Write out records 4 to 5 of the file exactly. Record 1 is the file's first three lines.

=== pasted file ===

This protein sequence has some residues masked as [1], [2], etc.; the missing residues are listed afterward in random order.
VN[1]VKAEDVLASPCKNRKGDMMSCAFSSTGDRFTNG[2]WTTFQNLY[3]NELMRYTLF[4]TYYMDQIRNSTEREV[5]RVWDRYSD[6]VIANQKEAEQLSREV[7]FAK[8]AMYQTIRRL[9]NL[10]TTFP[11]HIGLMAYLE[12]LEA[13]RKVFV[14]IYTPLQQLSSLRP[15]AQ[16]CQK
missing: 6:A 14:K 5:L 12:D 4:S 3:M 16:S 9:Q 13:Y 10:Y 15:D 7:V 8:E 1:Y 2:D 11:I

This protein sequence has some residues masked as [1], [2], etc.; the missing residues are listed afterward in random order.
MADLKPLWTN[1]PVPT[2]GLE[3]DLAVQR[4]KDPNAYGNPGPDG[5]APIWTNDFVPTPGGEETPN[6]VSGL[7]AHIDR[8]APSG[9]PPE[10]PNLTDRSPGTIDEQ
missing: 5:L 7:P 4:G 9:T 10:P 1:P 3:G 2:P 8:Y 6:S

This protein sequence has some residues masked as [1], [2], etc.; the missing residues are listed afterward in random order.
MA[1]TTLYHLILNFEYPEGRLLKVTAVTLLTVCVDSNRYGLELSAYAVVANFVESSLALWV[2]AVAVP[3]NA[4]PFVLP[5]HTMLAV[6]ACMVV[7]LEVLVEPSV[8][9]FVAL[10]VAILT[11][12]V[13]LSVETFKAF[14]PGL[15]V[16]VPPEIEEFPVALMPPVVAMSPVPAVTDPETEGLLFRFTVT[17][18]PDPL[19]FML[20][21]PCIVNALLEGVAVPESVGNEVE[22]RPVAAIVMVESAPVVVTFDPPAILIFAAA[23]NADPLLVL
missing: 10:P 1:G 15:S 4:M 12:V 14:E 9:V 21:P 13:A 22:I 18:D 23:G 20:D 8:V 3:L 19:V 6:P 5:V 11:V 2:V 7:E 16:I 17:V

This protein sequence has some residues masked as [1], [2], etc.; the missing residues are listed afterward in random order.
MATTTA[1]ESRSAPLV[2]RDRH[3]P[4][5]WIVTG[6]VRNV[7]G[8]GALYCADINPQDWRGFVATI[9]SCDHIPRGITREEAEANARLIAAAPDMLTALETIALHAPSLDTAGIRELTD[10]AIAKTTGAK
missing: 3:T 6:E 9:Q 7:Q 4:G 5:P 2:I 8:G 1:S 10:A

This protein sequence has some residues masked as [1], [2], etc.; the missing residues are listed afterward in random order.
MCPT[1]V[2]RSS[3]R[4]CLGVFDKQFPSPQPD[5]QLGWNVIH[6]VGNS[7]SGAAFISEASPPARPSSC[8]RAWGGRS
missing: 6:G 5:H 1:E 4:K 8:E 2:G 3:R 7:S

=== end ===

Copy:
This protein sequence has some residues masked as [1], [2], etc.; the missing residues are listed afterward in random order.
MATTTA[1]ESRSAPLV[2]RDRH[3]P[4][5]WIVTG[6]VRNV[7]G[8]GALYCADINPQDWRGFVATI[9]SCDHIPRGITREEAEANARLIAAAPDMLTALETIALHAPSLDTAGIRELTD[10]AIAKTTGAK
missing: 3:T 6:E 9:Q 7:Q 4:G 5:P 2:I 8:G 1:S 10:A

This protein sequence has some residues masked as [1], [2], etc.; the missing residues are listed afterward in random order.
MCPT[1]V[2]RSS[3]R[4]CLGVFDKQFPSPQPD[5]QLGWNVIH[6]VGNS[7]SGAAFISEASPPARPSSC[8]RAWGGRS
missing: 6:G 5:H 1:E 4:K 8:E 2:G 3:R 7:S